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katewinsletpic.jpgOver at Entertainment Weekly, a writer is now calling shenanigans on “super-skinny actresses who insist they eat like lumberjacks and never get off the couch.” The hook for this particular declaration is Kate Winslet’s lawsuit against the Daily Mail for libel, stemming from an article that “claimed that the star had underplayed the amount of exercise she needed to stay in shape.” That story was in response to a quote Winslet had given Elle: “I don’t go to the gym because I don’t have time, but I do Pilates workout DVDs for 20 minutes or more every day at home.”
EW writer Christine Spines used the story as a launchpad:

[…]at this point, it might be refreshing if she’d just cop to wanting to cut a super-fit figure and working her butt off to achieve her abs of steel. That might actually make her a healthier role model for the girls and women who use screen goddesses as a sure fire way to feel crummy about themselves. Wouldn’t the world of celebrity obsession be slightly less toxic if stars came clean about the actual money, effort, and time it takes to look so ravishing? […] I’m always more interested in stories of struggle and effort rather than the prodigies and natural-born virtuosos.

Personally, I’m with Christine. When I was growing up, I never wanted to hear how easy it was for other girls to get in shape, because it made me feel like there was something wrong with me for finding it difficult. The message should be, “It was hard, but I did it. And you can also do it, but it will also be hard.” But celebrities– who travel in an unreal world of privilege with personal assistants, chefs and trainers and are high-profile even when they don’t want to be– can usually reach fitness goals that the rest of us just can’t.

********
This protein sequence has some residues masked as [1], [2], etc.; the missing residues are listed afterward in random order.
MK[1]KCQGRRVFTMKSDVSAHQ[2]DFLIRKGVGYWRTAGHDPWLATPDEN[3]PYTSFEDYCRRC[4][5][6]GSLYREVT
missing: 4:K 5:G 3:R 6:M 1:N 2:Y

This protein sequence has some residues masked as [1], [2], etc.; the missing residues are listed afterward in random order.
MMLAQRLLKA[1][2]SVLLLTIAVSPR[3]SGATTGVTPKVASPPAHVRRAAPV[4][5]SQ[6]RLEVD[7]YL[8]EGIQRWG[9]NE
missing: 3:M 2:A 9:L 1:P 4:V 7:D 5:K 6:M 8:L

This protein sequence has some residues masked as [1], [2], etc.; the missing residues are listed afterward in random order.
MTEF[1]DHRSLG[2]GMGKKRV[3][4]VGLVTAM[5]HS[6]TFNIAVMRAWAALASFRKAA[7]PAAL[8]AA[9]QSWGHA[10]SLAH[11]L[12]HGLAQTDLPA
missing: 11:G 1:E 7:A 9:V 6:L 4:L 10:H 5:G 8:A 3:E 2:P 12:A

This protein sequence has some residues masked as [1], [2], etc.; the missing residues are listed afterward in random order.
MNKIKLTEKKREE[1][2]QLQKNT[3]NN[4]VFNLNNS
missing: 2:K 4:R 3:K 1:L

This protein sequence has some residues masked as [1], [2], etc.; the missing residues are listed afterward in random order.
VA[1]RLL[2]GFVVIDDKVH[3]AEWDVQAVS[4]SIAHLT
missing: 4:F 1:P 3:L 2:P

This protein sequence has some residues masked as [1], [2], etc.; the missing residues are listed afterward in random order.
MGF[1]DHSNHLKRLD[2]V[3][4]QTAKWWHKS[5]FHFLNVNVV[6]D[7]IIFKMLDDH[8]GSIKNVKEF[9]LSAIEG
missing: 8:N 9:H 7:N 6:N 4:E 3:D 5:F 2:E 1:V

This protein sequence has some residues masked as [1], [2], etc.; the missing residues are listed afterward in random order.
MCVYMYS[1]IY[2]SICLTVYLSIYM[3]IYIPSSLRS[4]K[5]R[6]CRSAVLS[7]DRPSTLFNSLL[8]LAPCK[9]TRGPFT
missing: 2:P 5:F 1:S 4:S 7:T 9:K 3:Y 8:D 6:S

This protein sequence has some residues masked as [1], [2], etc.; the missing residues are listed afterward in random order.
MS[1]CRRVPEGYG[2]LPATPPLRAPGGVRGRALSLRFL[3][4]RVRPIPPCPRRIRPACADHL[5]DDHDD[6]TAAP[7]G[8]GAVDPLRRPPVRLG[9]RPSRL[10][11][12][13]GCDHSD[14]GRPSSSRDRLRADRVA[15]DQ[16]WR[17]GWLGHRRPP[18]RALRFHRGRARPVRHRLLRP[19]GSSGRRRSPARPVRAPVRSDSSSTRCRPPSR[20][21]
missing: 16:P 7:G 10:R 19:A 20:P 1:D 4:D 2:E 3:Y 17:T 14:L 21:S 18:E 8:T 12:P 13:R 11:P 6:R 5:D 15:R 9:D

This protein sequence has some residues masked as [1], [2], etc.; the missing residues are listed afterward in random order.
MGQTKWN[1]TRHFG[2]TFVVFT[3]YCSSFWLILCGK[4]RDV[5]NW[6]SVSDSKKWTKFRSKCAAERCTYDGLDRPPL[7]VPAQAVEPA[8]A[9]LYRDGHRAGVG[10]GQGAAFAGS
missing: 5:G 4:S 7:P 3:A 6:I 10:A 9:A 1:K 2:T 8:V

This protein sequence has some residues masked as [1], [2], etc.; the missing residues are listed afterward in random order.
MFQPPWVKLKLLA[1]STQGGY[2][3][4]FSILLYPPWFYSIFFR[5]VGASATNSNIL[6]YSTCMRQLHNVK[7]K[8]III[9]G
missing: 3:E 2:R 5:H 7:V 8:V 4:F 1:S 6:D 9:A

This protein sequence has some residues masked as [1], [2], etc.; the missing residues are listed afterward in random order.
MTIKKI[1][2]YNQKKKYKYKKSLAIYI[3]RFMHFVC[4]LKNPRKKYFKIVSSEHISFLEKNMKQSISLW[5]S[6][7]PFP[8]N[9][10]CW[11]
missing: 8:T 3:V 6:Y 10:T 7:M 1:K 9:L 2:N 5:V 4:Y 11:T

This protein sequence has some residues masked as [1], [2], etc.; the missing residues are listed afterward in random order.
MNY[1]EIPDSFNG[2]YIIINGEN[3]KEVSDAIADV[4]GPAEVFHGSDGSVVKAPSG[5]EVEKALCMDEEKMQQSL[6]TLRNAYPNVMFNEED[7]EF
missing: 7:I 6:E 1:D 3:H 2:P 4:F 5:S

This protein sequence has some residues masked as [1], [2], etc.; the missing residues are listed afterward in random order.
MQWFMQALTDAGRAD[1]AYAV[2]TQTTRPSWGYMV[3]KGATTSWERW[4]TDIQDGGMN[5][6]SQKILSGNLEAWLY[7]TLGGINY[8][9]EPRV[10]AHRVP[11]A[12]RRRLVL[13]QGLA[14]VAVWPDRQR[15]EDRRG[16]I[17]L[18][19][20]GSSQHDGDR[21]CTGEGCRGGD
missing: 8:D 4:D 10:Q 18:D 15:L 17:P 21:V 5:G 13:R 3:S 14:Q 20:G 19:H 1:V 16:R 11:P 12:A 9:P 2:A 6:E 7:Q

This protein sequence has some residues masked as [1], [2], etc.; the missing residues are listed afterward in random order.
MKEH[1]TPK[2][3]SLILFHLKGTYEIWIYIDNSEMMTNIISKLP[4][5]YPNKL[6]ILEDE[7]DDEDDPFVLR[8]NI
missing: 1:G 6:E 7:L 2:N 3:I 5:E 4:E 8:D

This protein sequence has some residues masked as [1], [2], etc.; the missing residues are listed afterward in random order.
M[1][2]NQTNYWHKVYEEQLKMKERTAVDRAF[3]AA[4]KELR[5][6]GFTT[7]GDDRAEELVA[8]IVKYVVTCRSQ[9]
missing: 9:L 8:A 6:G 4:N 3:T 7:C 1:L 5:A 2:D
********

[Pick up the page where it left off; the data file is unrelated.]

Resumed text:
But today I also ended up having sympathy for the scrutiny that celebrities undergo, and how having a life in the spotlight doesn’t mean that you won’t struggle with your appearance. It came to me via RSS feed: extremely unflattering photos of first American Idol Kelly Clarkson (titled “Kelly Cartman,” a reference to the corpulent misanthropic, anti-Semitic kid on “South Park”), accompanied by the nastiest commentary from both the site’s writers and commenters trying to outsnark the original post. I’m so appalled, I don’t even want to link to it. The photos even had me wondering if there was such a thing as “reverse airbrushing.”


But whether these photos are an accurate portrayal of Kelly’s weight or just an aberration of bad angles and lighting, I don’t care– it doesn’t change my perception of her talent. But I realize I am not the norm, and perhaps commenters, like the ones who scroll through all the classic fat jokes about sandwiches and being assigned your own area code, are.
Celebrity stories put body image in a confusing light for anyone struggling with weight and body image issues. When a celebrity claims to be a big eater with a minimal workout routine, that sends a message. When nasty comments dominate an online posting about a bad series of photographs, that sends a message. And even though I’m in my 30s, sometimes I still feel for today’s teenage girls, and wonder what kinds of messages are getting through to them, living in today’s culture of celebrity.
Kate Winslet at LocateTV.com

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